Ancient Mediterranean Witchcraft
Ancient Greek mythology provides stories of princely heroes who seek out legendary sorceresses and their magical power. Witches acted as guides for figures such as Odysseus and Jason; men required to enter the feminine, womb-like space of the Underworld or to journey to the ends of the Earth. In later Roman literature, witches degenerated into cemetery-scouring hags; no longer sending the hero down to the Underworld, but instead bringing the realm of the dead up by performing necromantic rites.
Join Dr Caroline Tully in a workshop on Ancient Mediterranean Witchcraft that focuses on mythological witches, ancient magical techniques, and the inheritance of Egyptian, Mesopotamian, Greek, Etruscan and Roman magic evident in Wicca today. Through discussion and practical ritual, ancient approaches to magic will be revealed. Caroline has a background in various traditions of witchcraft and magic/k and is also an academic who studies ancient Mediterranean Pagan religions and their manifestation in the modern world.
Minoan Snake Goddess
The Great Goddess was the original, and only, deity of humankind from the dawn of time up until around 3000 BCE, when Goddess-oriented cultures were conquered by patriarchal, warlike worshippers of a sky god. Late Bronze Age Minoan Crete (1750–1490 BCE) is considered to be the Goddess culture’s final flowering. According to Goddess History, Crete exhibits the last gasp of the feminine values associated with Goddess culture before it was wiped out by warlike, patriarchal Mycenaean Greeks. Before this time Minoan Crete was peaceful, worshipped the Great Goddess and her Dying and Rising Consort (who was also her son), and women and nature were respected.
Join Dr Caroline Tully in a workshop on ancient Minoan religion, focussing on the Snake Goddess. On the island of Crete the snake appears in the worship of the female deity more repeatedly than anywhere else in the Mediterranean. Ancient artifacts have been unearthed that portray the Goddess or Her priestesses holding snakes in their hands or with them coiled about their bodies, revealing that they were an integral part of the religious rituals. Through discussion and practical ritual, contemporary approaches to Minoan religion will be revealed.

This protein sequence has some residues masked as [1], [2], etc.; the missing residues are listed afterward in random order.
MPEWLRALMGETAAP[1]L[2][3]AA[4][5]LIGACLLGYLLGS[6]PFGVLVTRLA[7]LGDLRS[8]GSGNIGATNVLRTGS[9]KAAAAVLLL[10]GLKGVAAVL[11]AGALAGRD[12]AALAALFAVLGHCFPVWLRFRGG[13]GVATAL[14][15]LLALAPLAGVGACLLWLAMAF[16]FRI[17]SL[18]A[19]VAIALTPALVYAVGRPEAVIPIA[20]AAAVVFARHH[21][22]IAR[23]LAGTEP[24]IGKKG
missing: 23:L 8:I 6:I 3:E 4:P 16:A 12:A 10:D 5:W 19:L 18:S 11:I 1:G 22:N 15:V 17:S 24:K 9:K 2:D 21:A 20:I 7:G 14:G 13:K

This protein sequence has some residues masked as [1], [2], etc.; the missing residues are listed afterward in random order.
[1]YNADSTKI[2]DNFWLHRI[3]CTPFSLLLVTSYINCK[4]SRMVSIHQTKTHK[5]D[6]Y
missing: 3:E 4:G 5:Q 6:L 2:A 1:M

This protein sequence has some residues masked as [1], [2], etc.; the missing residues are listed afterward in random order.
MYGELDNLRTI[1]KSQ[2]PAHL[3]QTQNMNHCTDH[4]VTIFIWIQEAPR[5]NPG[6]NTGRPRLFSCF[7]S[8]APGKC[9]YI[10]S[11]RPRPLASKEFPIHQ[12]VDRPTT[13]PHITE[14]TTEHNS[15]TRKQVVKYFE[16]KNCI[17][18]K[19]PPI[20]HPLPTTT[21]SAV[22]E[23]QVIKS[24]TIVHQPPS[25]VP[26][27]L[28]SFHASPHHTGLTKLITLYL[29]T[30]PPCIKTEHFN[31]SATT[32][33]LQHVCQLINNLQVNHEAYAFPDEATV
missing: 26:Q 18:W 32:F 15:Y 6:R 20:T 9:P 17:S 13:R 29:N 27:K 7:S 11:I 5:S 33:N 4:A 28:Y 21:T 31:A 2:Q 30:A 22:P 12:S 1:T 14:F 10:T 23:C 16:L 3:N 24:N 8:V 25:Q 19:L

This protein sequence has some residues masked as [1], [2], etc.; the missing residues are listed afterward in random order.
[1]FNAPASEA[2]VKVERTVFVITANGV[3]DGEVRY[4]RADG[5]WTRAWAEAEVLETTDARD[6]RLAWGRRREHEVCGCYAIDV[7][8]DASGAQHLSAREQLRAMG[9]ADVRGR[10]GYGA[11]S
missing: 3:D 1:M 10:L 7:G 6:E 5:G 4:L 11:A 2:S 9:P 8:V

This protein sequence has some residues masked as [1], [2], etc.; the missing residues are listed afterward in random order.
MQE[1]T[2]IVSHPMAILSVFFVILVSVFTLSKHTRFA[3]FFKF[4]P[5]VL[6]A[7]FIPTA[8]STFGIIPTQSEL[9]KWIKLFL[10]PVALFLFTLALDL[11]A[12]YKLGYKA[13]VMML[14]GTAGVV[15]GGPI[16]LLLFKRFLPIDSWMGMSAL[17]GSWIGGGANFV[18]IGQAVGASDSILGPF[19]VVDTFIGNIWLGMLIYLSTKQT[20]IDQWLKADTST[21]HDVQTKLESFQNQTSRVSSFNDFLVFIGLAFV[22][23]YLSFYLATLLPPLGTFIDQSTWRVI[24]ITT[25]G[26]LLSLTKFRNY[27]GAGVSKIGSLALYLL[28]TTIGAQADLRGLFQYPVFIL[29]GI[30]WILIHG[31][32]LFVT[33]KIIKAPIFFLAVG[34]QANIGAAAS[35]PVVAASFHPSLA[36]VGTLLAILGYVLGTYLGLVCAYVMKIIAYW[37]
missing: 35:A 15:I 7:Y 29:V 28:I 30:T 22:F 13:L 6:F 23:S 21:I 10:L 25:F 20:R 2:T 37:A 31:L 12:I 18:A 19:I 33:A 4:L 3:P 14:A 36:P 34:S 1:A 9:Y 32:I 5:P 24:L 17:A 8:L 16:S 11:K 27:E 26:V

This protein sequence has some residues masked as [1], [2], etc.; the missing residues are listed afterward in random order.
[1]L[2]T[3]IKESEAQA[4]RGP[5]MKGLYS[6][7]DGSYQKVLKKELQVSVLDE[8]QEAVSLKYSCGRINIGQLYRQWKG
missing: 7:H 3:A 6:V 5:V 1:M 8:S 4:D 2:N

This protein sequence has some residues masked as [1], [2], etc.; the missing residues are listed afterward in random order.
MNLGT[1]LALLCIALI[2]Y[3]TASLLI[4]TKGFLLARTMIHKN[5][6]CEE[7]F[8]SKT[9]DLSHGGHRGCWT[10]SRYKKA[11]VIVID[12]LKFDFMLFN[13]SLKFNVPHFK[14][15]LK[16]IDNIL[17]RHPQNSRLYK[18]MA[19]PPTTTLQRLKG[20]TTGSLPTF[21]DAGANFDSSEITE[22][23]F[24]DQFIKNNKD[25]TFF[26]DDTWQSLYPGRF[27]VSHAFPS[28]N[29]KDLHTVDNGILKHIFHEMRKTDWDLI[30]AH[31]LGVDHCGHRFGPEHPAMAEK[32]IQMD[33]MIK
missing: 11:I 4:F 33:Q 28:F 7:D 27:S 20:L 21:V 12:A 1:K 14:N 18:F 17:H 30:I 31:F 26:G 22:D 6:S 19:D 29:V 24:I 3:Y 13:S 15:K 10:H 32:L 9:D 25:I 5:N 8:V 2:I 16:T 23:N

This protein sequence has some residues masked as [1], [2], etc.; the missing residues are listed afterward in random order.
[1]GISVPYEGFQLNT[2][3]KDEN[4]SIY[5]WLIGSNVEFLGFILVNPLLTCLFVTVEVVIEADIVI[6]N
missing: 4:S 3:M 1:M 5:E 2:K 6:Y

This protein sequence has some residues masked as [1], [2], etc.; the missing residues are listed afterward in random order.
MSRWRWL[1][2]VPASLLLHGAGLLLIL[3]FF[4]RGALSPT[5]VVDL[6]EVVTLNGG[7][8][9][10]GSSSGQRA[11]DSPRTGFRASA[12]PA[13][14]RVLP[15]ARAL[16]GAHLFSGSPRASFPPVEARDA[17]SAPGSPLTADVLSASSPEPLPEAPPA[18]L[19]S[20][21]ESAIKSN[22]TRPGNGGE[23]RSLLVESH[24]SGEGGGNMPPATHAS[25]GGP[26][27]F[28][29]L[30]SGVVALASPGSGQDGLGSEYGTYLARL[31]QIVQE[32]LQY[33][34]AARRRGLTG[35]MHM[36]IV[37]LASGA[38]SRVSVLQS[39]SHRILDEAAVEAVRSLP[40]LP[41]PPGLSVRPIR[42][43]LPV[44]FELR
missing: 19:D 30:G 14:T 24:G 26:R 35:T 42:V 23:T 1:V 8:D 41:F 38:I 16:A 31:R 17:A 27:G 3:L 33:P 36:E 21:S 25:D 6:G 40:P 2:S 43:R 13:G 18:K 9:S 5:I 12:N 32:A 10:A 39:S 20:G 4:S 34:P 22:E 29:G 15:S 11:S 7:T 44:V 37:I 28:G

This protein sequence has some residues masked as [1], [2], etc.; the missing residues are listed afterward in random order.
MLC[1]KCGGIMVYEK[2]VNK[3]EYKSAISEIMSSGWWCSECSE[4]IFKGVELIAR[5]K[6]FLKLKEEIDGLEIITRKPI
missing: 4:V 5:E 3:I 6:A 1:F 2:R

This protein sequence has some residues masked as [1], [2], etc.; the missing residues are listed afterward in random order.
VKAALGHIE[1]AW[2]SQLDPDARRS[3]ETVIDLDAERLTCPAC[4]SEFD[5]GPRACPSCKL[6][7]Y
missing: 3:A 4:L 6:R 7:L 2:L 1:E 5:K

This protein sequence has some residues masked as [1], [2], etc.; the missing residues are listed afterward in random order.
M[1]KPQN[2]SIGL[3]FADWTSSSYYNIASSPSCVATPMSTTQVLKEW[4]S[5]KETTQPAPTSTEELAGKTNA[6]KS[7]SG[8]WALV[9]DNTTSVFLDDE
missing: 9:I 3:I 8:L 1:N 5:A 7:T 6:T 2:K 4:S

Caroline has a background in various traditions of witchcraft and magic/k and is also an academic who studies ancient Mediterranean Pagan religions and their manifestation in the modern world.
Death in Ancient Mythology
The cycle of birth, death and rebirth is at the core of Pagan mythology. Many myths deal with journeys into the land of the dead. Often these are stories of descent and return. These myths show us how the cycle of birth, growth, death, and rebirth plays itself out in the seasons. Working with these myths, retelling the tales, and exploring them in guided journeys and meditations can help us deeply integrate our understanding of the circle of rebirth. Initiation rites found in most Pagan mystery religions, both ancient and modern, re-enact or are inspired by myths of descent into the Underworld and approach death through metaphor and ritual. This workshop explores Underworld myths of Inanna’s Descent, Demeter and Persephone, Orpheus and Eurydice, Circe and Odysseus, Aeneas and the Sybil, and others. We will explore ancient mythologies and practices around death, as well as Pagan ways of celebrating and mourning loved ones including funerary rites and ancestor reverence.
Magical Gems and Jewellery, Healing, and the Stars
Witches regularly wear occult jewellery: pentagram pendants, amber, jet, moonstone, coral, or even acorn necklaces; magical rings with special stones or symbolic designs; and lots of silver, the metal of the moon. Wearing jewellery is a form of communication: to the wearer to other people, and to hidden forces attracted by certain colours, substances and patterns.
The Goddess Asherah, Ecopaganism, and the Anthropocene
Biblical bad girl, Queen Jezebel, worshipped a tree goddess called Asherah, mentioned forty times in the Hebrew Bible. Ancient Israelites performed ritual “on every high hill and under every green tree” — an expression that occurs in the Bible fifteen times. Trees feature in the narratives about Abraham, who set up altars under sacred trees, and Moses, who spoke to Yahweh in the form of a burning bush. The most famous trees of the Bible are the Tree of the Knowledge of Good and Evil and the Tree of Life in the Garden of Eden.
With all this tree worship, how did humanity became so divorced from nature that it caused its own geological epoch called the Anthropocene? Join Dr Caroline Tully in a workshop that looks at the environmental aspects of ancient Mediterranean religion, and ways that we can realign with the natural world today. We will also look at the tree as a conceptual map in Kabbalah, the relationship of the Tarot to the Tree of Life, and how we can return to Eden through scrying the Tarot trumps or pathworking. Participants are encouraged to bring their own Tarot cards (but it’s not essential).